Why Do We Reward Our Customers?

Contributor:  Brian Cantor
Posted:  02/23/2012  12:00:00 AM EST
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Study after study reveals the significant extent to which customers demand rewards for their loyalty, and as a result, business after business has introduced some sort of rewards programs.

While a number of organizations have been able to trace positive business impact to their loyalty and rewards programs, the question of whether most programs are truly achieving their desired objectives remains largely unanswered.  Sure, in a broad sense, providing customers with rewards signals the internal value placed on them by the organization, and that should at least slightly boost satisfaction levels.

But given the many dimensions in which a rewards program can be a powerful customer management tool, should organizations really settle for “slight” satisfaction boosts?

In determining the full extent of benefits a successful rewards program can bring to the corporation, we look at some common, pointed objectives businesses have for such programs.  We also look at some of the shortcomings and complications associated with most efforts to achieve these objectives, thereby raising concerns about whether more than a slim minority of businesses should presently be celebrating the “success” of their rewards and loyalty initiatives.

Objective:  To improve customer satisfaction with existing purchases and incentivize additional purchasing

No matter the nature of the customer rewards program, it should be designed in a way that induces additional purchasing.  Customers should recognize the rewards as incentives to spend more money with the organization, since part of that money will be funneled back in the form of valuable rewards.  Even if the rewards program does nothing to make a customer feel more important, it should be able to succeed on the sensibility grounds:  if the money I spend will be rebated back to me, why would I not buy more stuff?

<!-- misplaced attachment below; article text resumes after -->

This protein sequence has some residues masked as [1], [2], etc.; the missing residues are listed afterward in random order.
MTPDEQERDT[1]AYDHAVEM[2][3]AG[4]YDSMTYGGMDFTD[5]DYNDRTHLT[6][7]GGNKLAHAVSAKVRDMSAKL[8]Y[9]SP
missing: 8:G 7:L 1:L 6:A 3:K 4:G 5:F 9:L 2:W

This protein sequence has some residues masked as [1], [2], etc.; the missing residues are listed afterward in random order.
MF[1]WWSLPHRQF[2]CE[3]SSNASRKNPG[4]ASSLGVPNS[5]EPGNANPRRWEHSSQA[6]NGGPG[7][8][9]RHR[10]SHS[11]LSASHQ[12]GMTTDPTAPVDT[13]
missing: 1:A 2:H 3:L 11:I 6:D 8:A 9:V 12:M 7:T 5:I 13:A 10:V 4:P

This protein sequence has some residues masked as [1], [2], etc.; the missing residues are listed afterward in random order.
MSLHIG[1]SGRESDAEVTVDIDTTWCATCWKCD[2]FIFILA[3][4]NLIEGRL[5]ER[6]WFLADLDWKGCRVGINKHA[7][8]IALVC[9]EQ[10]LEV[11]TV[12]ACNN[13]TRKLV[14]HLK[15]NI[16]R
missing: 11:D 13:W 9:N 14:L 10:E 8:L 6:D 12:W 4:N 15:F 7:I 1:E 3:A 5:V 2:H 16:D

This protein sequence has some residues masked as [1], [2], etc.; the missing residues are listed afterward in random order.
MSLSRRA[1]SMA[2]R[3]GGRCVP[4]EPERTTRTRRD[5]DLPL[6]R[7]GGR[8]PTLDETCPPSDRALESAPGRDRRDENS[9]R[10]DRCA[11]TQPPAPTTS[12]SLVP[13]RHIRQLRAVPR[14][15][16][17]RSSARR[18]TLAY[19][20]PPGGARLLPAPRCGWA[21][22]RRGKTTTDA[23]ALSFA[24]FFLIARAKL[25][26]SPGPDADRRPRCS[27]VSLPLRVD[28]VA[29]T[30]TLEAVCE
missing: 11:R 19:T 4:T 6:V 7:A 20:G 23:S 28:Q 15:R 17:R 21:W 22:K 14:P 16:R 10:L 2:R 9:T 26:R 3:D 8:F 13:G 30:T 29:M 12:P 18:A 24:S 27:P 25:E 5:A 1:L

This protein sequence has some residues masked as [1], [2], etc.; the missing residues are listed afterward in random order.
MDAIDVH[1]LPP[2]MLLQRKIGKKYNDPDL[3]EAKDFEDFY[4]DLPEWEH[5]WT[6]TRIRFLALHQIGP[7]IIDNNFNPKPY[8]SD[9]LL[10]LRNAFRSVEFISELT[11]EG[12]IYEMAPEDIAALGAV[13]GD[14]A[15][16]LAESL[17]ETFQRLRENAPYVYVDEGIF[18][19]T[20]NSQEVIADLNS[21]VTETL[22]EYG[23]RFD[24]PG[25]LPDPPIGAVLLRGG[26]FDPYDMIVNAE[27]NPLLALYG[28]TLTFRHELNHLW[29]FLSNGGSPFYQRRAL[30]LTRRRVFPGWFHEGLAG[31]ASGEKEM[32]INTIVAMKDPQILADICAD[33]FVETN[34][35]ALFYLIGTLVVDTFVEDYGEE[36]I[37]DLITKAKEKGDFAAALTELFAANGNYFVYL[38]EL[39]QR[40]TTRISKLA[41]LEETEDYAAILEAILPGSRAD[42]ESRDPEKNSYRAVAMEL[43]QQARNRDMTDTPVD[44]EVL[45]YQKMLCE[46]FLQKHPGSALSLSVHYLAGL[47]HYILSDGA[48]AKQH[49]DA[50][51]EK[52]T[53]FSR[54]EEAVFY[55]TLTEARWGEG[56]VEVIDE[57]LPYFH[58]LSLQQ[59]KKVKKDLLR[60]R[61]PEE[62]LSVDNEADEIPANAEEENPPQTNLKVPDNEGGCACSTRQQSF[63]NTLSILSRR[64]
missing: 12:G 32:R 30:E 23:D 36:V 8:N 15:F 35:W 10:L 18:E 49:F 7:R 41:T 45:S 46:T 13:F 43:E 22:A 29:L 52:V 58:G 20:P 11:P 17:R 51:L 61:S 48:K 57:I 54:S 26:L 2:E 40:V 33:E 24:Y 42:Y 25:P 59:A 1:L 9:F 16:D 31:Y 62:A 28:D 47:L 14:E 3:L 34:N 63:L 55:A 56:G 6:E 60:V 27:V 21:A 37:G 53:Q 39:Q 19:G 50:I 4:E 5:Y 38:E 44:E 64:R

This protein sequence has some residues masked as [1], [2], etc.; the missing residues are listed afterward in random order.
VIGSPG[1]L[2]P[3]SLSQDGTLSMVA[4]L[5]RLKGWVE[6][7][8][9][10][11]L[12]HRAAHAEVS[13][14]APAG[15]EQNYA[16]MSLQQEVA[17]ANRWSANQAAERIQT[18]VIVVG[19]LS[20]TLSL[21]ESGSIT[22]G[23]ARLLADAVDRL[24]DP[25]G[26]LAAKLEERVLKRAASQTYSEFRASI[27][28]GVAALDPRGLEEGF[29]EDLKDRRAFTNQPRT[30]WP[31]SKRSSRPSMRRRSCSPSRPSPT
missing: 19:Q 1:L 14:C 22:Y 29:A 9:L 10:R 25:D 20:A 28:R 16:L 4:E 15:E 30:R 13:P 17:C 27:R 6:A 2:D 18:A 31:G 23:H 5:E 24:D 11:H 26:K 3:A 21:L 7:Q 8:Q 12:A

Limiting the efficacy of this strategy is a frequent failure to align the rewards program with actual customer habits and behavior.  Too often, rewards programs are structured on either ambiguous or organization-motivated grounds that have no legitimate connection to how the brand’s particular customers engage with its particular lines of products.  Customers do not want to view rewards programs entirely as “aspirational”—they want to believe the company is rewarding them for behaving the way they already do.

If customers do not feel “rewarded” for their existing purchasing, they are unlikely to demonstrate the increased satisfaction expected of the loyalty program.  As a result, the business has done nothing to further engage existing customers.

Worse, if the loyalty program’s required “achievements” and resulting rewards do not organically fit into the customer engagement framework, the program is unlikely to properly incentivize purchasing.

What if, for instance, a coffee shop offered a free donut to those who buy ten cups of coffee?  To the extent that a customer purchases a morning coffee no matter what, this type of reward program won’t hurt existing purchasing levels.  But for customers who are dieting, the promise of a free donut is unlikely to cause them to also buy a second daily coffee at 3PM in the hopes of more rapidly reaching the reward threshold.

Similarly, if the same coffee shop created a rewards program that offered a free coffee-donut combo to someone who buys five coffee-donut combos, the dieting customer will not see this as a relevant reward and thus not depart from his existing, coffee-only purchasing habits.

Objective:  To maximize loyalty and create more lucrative relationships with the most valuable customers and segments.

A common strategy within customer management is to work most diligently to appease those customers who bring the most value to the organization; this, in theory, maximizes the ROI of customer engagement initiatives.  If recognition of a customer as important helps maximize that customer’s loyalty to the organization, the organization will naturally structure its rewards program to recognize those customers whose loyalty means the most.